Boy, if I heard that from somebody it would make me think, yeah. I'm not sure, but if I'm going to make a decision I'm going to come back and continue the conversation with you. That's our goal. In all of this and always has been in any of these conversations we have, whether they've been the ones that we've had in our webinars about how to talk with staff or other. This is really about a decision that for many of us is a challenging decision to make. What's helpful to some is all the information that we've heard, for others it may be different ways in which they make the decision.
Your job in this conversation is to have the family feeling like they were heard, and they have the ability to make a decision, and that you are there for them. With that, because it is challenging, I just want to remind you that you all deserve a bravery bandage for just the work you do in general, but certainly for this kind of conversation. Here's another example from our friends at Sesame Workshop, but a great way to have some resources on hand. Dr. Sells will come back in here in a second and share some of the other resources.
Make use of these resources. Having these conversations, we've developed some guides that may be helpful for you. This webinar may be the place where you've gotten that information. Make use of your resources in supporting those families. I really appreciate all the work that you're doing on this and know that this can be a tough conversation.
Jill: Thank you, Dr. Horen, some really helpful, thoughtful strategies to do what we all want to do, which is work with families, and be supportive, and be able to have the conversations around these important health topics. I'm just going to briefly review some of our resources for you before we open it up for questions. Thank you for all the questions that are coming in. Please continue to put them in the Q&A block if you have questions and we'll get to as many as we can.
We've made some reference to some resources here today. I know my colleagues have been putting in the chat how you can download the resource sheet with all of these links and you will get follow up information you can access as well, but I wanted to highlight a few here. Our new COVID-19 resources, we're very excited that you will be getting, quite soon, access to these new posters that are on the right.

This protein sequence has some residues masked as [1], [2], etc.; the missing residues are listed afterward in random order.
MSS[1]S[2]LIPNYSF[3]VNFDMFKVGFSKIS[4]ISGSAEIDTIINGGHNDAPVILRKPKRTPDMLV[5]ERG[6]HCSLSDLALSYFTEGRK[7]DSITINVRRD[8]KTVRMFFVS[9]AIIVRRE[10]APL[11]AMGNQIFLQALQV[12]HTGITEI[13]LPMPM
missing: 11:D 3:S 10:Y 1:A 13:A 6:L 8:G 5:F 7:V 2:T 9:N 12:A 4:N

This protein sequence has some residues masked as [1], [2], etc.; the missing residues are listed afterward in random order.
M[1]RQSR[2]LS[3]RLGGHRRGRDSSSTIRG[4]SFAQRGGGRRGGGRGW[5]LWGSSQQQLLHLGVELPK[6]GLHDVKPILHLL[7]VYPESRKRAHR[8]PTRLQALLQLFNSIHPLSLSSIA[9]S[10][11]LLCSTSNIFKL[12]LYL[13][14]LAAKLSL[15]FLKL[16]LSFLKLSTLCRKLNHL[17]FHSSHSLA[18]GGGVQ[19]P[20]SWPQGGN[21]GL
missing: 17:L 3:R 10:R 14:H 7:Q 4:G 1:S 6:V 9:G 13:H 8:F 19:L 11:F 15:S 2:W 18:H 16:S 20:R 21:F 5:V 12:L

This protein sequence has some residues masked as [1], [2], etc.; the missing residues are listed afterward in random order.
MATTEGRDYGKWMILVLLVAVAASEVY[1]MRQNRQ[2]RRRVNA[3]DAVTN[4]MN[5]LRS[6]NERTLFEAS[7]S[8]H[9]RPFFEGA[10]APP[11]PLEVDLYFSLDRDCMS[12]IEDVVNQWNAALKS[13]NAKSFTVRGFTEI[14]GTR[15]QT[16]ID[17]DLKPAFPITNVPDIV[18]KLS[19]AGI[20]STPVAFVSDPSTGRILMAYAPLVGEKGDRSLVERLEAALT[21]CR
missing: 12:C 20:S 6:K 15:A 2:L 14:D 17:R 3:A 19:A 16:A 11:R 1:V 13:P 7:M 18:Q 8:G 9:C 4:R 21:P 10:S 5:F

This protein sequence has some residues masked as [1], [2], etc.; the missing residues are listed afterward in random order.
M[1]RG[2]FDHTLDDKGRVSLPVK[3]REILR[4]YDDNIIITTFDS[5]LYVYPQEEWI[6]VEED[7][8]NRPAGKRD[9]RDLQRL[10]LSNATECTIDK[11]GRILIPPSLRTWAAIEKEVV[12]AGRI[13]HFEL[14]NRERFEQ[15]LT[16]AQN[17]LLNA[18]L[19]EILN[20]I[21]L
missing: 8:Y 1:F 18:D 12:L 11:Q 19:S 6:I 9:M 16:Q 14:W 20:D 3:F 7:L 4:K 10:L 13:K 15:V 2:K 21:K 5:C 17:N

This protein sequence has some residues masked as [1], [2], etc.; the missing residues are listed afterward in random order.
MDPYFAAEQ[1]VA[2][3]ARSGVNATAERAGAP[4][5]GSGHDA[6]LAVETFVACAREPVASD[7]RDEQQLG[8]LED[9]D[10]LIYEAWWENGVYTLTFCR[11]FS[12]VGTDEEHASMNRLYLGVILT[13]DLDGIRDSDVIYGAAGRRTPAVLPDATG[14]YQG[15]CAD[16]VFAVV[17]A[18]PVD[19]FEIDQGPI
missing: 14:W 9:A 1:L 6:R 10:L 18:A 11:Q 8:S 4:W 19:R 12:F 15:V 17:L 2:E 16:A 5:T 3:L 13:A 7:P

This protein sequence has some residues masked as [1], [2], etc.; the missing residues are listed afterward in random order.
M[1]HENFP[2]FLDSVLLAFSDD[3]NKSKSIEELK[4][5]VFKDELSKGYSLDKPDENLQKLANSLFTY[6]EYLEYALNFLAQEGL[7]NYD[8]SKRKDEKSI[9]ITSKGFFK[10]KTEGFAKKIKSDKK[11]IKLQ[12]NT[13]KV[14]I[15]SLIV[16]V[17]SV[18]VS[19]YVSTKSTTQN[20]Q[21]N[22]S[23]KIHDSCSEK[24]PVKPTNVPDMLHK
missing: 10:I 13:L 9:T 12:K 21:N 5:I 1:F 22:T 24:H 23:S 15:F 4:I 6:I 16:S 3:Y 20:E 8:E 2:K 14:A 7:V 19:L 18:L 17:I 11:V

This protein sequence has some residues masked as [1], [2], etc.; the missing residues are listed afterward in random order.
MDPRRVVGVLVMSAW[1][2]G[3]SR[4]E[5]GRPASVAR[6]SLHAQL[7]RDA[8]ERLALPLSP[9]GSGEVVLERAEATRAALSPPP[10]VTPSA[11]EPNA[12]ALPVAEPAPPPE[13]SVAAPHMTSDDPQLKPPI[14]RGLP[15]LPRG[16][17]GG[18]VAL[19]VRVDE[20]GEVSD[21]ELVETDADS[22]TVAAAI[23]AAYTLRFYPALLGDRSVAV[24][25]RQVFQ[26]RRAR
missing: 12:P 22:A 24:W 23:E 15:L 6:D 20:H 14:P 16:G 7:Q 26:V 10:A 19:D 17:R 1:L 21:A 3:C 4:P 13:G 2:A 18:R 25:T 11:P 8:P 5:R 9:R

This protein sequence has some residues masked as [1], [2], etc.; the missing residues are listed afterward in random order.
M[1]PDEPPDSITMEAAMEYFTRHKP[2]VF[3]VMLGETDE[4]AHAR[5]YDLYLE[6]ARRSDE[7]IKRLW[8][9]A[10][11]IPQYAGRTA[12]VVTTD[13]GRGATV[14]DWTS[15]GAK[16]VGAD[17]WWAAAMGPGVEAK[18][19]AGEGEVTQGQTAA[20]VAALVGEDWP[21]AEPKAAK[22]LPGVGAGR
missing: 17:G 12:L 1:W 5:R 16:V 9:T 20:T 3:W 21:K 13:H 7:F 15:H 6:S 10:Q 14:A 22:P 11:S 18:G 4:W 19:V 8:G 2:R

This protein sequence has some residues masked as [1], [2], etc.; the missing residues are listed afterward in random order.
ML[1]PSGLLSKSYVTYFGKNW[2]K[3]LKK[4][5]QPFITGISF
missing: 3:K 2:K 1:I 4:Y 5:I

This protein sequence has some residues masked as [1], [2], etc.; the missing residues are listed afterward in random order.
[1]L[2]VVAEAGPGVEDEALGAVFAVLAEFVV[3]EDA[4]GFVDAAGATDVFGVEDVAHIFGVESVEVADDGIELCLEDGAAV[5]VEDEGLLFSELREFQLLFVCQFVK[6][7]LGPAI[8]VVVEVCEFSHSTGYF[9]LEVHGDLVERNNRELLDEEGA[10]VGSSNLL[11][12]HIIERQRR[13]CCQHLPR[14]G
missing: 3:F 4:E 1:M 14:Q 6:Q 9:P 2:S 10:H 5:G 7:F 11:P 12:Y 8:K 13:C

We did posters for the older children's vaccines that were quite popular with folks and we wanted to provide updated ones that reflect the younger children and the children in most of the programs that you work in. Those have all been approved and will soon be available on the website in both English and Spanish.
In addition, we have developed a new fact sheet related to COVID. The one on the bottom there called COVID-19 Vaccines for Young Children. That one is already up on the website and is actually available in seven different languages. If you scroll down to the bottom of the page where that's found. This is a basic fact sheet where we are trying to convey, in as simple terms as we could, much of the information about the vaccines themselves in a way that will be useful to you as you talk with staff in programs and to have as a resource as you talk with families. I encourage you to check that one out.
Then the second is called Guiding Conversations About COVID-19 Vaccines for Young Children. This is more reflective of the conversation that Dr. Horen just had with you and bringing some tips related to the things that he just said. That one is also already available on ECLKC. We encourage you to check these out and to use and share them wisely. Next, please.
I also wanted to just orient you, I know there can be a lot of information on ECLKC and elsewhere on the web and our Center has one page where we focus the links to get you to our COVID-19 health-related resources.
The landing page is called COVID-19 Health Considerations and the link is right there. When you get to that page, you'll see something like on the right where there are the different boxes, which then gets you into topical areas, including one on COVID-19 vaccines and which would have most of the resources that we've talked about here today. You can also find links to previous webinars and this one will eventually be up there, as well as other risk-reduction strategies, et cetera.
If you keep in mind that that's where the page is you can always go back and find things and find things in the future as they get placed there. Next, please.
We wanted to specifically also call your attention to the quarantine and isolation posters or infographics, which we developed earlier this year, that you may not have seen, and just want to let you know that they're there. We know that the details around what to do if you have been exposed to COVID-19, or if you test positive, or if you have symptoms can be confusing to walk through.
These are a couple of different visual ways that we have tried to make those details easier to see and understand. We want to encourage you to take a peek at those if you have not already and just remember that those are on that same page as well. Next slide.
What we're going to do now is take down the slides, bring up the panel, and I'll be asking some of the questions that you all have posed so far. We know we won't be able to get to all of them. We will definitely use them to inform our future technical assistance and information efforts, and to remind you, as we'll do at the end, that you always have access to the info line electronically or by phone.
If you have questions that haven't been answered now or you get them in the future please use that resource as well. Thank you to all our speakers again for just such a great conversation.